Posted on: Friday 24th January, 2020
An insolvent company is liquidated through a formal process known as a Creditors’ Voluntary Liquidation (CVL) which must be administered by a licensed insolvency practitioner and this unfortunately does come with a financial cost attached.
The exact price varies depending on the position of the business which is being closed including the extent and complexity of its debts and assets, however, you should expect to pay around £4,000 + VAT for a straightforward liquidation of an insolvent company under the direction of an insolvency practitioner.
If your company is insolvent, you may be concerned as to how you are going to be able to meet the cost of placing it into liquidation, and maybe even considering whether it is worthwhile going down this route at all. However, as the director of an insolvent company you have certain legal responsibilities you must adhere to meaning burying your head in the sand is not an option.
The good news is that in many instances, the cost of the liquidation is taken directly from the company’s assets. Assets could take the form of cash at bank, as well as tangible assets such as vehicles and machinery, or even intangible assets such as the company’s debtor ledger.
However, should the company not have an adequate level of assets to fully cover the cost of the liquidation, the directors will need to pay for the liquidation on the company’s behalf.
While this is not an ideal situation to find yourself in, there are many benefits in opting for a formal liquidation process as opposed to trying to dissolve the company through a strike off application which makes the financial outlay well worth it.
Once you know your company to be insolvent you must take appropriate steps to ensure you are not engaging in any activity which could expose your creditors to further losses. This may mean that you need to stop trading immediately; in other cases, it may be beneficial to creditors for you to continue trading particularly if you are in the middle of a lucrative contract. However, rules surrounding insolvent trading are complex and the advice of a licensed insolvency practitioner will help ensure you are acting within the law.
Not only will opting for a formal liquidation process protect your creditors from further losses and ensure you are adhering to your responsibilities as a company director, but you may also be eligible to claim director redundancy which could be a financial lifeline during what is likely to be a stressful time both mentally and financially.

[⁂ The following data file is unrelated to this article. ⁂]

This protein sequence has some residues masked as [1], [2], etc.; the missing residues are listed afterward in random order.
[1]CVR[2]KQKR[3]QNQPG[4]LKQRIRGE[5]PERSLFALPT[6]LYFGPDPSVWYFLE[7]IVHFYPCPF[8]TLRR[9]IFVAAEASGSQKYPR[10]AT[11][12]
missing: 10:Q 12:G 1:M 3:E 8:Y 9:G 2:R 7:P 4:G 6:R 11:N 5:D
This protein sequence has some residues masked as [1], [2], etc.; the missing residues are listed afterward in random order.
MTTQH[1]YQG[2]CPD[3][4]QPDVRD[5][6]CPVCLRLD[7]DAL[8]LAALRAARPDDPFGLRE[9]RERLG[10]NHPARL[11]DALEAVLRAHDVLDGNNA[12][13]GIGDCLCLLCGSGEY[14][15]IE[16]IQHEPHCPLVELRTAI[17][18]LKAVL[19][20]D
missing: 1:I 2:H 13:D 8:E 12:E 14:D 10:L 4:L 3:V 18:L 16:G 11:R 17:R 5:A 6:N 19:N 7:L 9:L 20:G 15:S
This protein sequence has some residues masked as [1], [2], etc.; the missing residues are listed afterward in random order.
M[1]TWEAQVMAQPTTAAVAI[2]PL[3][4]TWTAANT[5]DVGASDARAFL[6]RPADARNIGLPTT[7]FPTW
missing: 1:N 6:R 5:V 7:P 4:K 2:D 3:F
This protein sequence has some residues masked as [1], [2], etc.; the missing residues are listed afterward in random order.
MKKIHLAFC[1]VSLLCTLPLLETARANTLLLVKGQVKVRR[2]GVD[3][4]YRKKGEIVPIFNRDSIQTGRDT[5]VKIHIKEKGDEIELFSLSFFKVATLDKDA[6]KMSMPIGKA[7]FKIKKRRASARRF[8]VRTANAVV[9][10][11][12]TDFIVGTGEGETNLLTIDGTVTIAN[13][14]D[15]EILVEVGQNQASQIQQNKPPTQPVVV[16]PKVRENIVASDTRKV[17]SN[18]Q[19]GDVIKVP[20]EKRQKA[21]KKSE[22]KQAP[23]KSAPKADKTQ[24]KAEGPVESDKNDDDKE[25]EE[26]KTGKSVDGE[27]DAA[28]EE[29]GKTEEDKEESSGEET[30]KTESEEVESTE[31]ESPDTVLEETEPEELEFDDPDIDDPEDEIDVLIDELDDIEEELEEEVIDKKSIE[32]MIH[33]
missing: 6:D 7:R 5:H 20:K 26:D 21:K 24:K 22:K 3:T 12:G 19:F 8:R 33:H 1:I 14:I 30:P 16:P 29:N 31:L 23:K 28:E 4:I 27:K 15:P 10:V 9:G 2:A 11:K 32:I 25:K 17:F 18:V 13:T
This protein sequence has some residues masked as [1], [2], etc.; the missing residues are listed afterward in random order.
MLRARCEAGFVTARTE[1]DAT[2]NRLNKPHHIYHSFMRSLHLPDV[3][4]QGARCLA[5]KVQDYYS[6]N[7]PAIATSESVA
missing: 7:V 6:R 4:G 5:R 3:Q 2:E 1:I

You should note that it is not possible to claim director redundancy following the dissolution of a limited company; in order to qualify, the company must have been through a formal liquidation procedure.
If you are classed as an employee of the company as well as its director, you may be entitled to claim redundancy and other statutory entitlements when it enters liquidation. So long as you carried out day-to-day activities in the business and drew a regular salary through PAYE, it is likely you will have a legitimate claim for director redundancy. The amount you will be entitled to will depend on a number of factors including your age, how long you have been working for the company, and the salary you were paid during this time.
The average claim amount for director redundancy is £9,000 and all directors of an insolvent company are able to submit their own claim. This means multiple directors can receive a pay-out on the back of the liquidation of one company; a common example of this is when a company is structured with a husband and wife as co-directors.
So whilst going down the route of liquidation may initially seem costly, in many cases this can be outweighed completely by the possibility of a valid redundancy claim. Directors can even find themselves financially better off even after paying for the company liquidation using personal funds.
If you are considering liquidating your insolvent company, speak to a director redundancy expert to find out whether you could be eligible to claim. Knowing this information could help you make a more informed decision as to the future of your company. Find out how much you may be able to claim by using our calculator, or call 01625 881 134 to speak to an advisor. RCUK are Authorised and Regulated by the Financial Conduct Authority. Authorisation No 830522. You can check our registration here.
Does accepting a new job offer before the date of redundancy prevent a director making a claim for redundancy to the RPS
If you are looking to close your limited company, you may have attempted to strike it off by submitting a DS01 form to Companies House. This process is also sometimes referred to as dissolving or company dissolution.
A Creditors’ Voluntary Liquidation (CVL) is an official procedure whereby a company’s assets are liquidated in order to pay creditors. It’s typically initiated by directors when their company becomes insolvent and there is no hope of business recovery.
May I take this opportunity to thank you and your team for all your professional help in securing for myself and my wife, redundancy pay. I would have no hesitation in recommending RCUK to assist them.Tom Harrison Managing Director of a construction company